salty carIf your car, like most cars, has fallen victim to winter’s wrath, you’re probably beginning to identify the paint job of your car as a nice, salty “white and gray” shade—regardless of what color it actually is.

Sure, the salt makes it easier and safer for us to get to where we need to go, but it can also cause some serious problems for your vehicle if it remains on the exterior for too long. Some common issues include:

  • Rusted parts
  • Damage to the finish
  • Problems with the mechanics of the vehicle

The experts recommend clearing snow and ice off your car properly and washing your car within 10 days of traveling on roads treated with salt. These simple steps will help you avoid serious problems and the costly mechanic bill that comes with them.

“But wait,” you say to yourself. “It’s supposed to rain this weekend and all my problems will be washed away.”

WRONG. (Yes, this is bolded and capitalized for a reason.)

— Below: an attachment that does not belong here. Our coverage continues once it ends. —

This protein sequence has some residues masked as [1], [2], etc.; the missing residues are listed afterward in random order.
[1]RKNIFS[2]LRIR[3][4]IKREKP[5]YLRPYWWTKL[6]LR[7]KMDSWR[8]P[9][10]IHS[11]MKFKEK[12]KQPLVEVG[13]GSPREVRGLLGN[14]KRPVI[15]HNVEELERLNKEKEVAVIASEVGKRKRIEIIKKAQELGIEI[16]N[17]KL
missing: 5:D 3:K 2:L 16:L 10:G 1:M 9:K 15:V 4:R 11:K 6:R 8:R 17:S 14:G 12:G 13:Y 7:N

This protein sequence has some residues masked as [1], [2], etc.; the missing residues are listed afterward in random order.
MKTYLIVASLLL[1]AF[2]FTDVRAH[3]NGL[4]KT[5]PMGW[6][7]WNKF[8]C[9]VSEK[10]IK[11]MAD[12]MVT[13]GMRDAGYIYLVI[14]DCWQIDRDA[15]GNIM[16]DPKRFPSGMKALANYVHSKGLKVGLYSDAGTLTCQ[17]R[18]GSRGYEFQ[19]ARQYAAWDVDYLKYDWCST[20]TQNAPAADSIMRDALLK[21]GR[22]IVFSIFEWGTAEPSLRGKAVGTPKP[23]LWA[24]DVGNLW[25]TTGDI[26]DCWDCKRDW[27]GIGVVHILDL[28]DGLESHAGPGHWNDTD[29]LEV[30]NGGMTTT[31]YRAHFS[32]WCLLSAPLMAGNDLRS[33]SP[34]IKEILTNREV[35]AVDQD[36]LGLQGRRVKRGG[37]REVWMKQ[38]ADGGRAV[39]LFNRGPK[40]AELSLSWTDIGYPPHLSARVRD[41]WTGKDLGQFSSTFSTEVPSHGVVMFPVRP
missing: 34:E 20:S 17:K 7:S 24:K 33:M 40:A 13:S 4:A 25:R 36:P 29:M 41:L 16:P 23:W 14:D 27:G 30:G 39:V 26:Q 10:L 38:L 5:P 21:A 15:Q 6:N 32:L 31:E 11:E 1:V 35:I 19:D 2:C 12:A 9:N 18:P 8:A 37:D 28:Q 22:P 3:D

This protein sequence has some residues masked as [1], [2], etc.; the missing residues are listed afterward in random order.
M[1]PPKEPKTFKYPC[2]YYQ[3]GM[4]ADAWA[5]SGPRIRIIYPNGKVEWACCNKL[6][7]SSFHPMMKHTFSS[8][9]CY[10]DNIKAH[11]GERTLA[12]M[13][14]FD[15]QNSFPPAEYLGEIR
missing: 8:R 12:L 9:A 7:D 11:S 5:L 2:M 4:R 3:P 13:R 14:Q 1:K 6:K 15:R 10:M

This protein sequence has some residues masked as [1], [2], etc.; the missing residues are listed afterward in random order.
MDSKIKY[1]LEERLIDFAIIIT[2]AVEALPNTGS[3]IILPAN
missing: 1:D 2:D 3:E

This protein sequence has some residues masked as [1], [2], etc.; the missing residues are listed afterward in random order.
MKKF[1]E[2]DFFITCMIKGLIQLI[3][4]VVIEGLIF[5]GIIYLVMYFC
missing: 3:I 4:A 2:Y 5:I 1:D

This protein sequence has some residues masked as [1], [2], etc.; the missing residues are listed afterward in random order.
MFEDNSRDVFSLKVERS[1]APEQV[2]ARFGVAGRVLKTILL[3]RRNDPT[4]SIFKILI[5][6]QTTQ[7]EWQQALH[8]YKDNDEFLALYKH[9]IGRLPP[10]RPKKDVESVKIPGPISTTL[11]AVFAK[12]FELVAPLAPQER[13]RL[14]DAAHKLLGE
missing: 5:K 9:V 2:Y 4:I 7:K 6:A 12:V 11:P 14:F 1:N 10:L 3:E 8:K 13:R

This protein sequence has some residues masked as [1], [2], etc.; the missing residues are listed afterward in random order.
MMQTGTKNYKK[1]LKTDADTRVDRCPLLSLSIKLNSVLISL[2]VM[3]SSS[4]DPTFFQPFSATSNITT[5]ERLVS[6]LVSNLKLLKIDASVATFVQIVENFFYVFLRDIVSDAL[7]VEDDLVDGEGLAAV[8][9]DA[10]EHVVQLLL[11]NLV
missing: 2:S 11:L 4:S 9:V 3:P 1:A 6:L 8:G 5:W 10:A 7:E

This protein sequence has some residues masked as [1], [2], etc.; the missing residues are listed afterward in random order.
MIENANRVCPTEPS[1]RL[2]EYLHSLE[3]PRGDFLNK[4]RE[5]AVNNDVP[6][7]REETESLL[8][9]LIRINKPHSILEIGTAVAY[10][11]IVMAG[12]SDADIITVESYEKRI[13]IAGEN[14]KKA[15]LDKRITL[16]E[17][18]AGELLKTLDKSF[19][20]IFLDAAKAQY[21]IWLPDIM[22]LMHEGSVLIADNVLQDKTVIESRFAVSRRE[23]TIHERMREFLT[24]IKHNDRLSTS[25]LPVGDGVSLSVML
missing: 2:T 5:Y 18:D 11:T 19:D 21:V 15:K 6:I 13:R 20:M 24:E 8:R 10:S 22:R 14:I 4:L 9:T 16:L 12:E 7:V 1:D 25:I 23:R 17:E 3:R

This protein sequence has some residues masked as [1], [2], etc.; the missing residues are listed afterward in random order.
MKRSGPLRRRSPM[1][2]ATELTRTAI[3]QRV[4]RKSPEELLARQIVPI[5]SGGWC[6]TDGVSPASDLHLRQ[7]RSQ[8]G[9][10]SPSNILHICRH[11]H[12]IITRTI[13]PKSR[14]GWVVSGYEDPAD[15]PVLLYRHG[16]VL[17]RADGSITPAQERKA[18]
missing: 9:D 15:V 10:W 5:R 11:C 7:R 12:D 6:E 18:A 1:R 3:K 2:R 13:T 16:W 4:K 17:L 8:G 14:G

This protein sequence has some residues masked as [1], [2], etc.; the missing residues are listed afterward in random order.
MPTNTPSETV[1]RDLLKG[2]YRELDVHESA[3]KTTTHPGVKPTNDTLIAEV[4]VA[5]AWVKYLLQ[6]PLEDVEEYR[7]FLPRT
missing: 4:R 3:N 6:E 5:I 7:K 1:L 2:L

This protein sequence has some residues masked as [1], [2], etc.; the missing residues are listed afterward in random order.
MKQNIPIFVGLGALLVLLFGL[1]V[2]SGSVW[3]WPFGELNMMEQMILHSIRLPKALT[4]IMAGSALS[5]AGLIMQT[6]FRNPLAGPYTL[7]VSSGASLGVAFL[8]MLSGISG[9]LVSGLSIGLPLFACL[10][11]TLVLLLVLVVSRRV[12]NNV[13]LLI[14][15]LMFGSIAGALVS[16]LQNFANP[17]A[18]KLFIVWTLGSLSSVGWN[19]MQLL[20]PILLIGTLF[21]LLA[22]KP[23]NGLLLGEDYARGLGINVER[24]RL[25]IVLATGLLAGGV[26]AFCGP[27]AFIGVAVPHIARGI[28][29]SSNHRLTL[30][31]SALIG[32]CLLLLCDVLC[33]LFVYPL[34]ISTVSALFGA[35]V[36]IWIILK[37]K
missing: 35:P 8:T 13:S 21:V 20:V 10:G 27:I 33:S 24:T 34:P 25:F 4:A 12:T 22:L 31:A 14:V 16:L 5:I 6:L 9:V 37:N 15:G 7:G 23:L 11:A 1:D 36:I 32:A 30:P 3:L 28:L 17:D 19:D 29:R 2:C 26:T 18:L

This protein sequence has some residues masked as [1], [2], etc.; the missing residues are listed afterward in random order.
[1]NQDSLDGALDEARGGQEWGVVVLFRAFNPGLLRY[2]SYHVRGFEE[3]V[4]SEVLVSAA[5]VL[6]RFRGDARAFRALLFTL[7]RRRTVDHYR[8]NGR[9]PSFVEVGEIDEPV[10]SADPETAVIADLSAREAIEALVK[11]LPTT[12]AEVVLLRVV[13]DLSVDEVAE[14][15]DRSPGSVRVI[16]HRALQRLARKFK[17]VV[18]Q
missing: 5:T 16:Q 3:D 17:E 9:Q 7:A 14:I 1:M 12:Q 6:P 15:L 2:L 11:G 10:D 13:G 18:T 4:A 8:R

Rain may wash away some of the salt, but the residue it leaves behind is just as damaging. When it rains, it’s also warmer outside, and salt will eat away at your car’s exterior faster in warmer temperatures.

“Well, I’ll just take a trip to the carwash,” you reassure yourself again.

It is a good idea to wash your car after rain or snow, but after a snowstorm is not the best time to visit a carwash. The water used there will be extra salty thanks to all the other people that had the same idea as you.

Luckily, Rick’s has the answer! Avoid rusting your car and causing bigger problems by opting for an auto detail. We can also add a protective finish to your car to shield it from the next snowstorm’s salty roads.

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